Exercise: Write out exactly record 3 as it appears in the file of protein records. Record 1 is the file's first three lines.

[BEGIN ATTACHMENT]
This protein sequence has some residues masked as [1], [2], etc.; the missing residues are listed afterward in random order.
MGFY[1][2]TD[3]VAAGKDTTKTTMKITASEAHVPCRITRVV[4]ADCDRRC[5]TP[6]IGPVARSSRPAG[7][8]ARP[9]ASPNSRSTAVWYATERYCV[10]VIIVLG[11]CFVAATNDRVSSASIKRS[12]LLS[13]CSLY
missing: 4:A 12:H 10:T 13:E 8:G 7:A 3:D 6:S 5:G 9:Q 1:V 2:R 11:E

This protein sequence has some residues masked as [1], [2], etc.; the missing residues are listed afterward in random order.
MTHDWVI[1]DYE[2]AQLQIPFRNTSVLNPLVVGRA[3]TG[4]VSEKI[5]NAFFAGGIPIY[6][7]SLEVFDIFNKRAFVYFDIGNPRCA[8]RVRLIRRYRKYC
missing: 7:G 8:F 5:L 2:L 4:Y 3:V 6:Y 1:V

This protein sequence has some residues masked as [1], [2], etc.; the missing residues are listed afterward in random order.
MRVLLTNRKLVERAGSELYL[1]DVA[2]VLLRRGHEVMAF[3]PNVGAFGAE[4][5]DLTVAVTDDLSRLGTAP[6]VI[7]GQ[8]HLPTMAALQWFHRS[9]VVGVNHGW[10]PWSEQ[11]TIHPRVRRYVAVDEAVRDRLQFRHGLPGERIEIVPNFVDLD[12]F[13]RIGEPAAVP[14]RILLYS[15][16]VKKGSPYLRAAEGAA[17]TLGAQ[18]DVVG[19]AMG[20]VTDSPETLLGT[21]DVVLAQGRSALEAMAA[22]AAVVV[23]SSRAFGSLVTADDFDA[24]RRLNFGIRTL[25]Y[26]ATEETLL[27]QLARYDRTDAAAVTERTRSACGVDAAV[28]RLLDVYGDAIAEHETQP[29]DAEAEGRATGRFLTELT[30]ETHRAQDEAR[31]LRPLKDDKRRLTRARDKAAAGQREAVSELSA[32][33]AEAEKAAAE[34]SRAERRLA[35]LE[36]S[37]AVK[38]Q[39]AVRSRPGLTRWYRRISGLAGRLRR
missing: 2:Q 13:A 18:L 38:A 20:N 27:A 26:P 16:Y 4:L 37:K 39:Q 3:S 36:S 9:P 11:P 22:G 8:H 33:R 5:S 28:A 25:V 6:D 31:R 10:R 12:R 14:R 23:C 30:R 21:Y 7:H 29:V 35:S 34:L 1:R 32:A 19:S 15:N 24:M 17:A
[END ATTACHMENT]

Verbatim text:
This protein sequence has some residues masked as [1], [2], etc.; the missing residues are listed afterward in random order.
MRVLLTNRKLVERAGSELYL[1]DVA[2]VLLRRGHEVMAF[3]PNVGAFGAE[4][5]DLTVAVTDDLSRLGTAP[6]VI[7]GQ[8]HLPTMAALQWFHRS[9]VVGVNHGW[10]PWSEQ[11]TIHPRVRRYVAVDEAVRDRLQFRHGLPGERIEIVPNFVDLD[12]F[13]RIGEPAAVP[14]RILLYS[15][16]VKKGSPYLRAAEGAA[17]TLGAQ[18]DVVG[19]AMG[20]VTDSPETLLGT[21]DVVLAQGRSALEAMAA[22]AAVVV[23]SSRAFGSLVTADDFDA[24]RRLNFGIRTL[25]Y[26]ATEETLL[27]QLARYDRTDAAAVTERTRSACGVDAAV[28]RLLDVYGDAIAEHETQP[29]DAEAEGRATGRFLTELT[30]ETHRAQDEAR[31]LRPLKDDKRRLTRARDKAAAGQREAVSELSA[32][33]AEAEKAAAE[34]SRAERRLA[35]LE[36]S[37]AVK[38]Q[39]AVRSRPGLTRWYRRISGLAGRLRR
missing: 2:Q 13:A 18:L 38:A 20:N 27:A 26:P 16:Y 4:L 37:K 39:Q 3:S 36:S 9:P 11:P 22:G 8:H 33:R 5:S 28:A 25:V 6:D 31:R 10:R 12:R 14:R 23:C 30:R 21:Y 7:H 29:V 35:S 34:L 1:R 32:A 19:S 15:N 24:M 17:A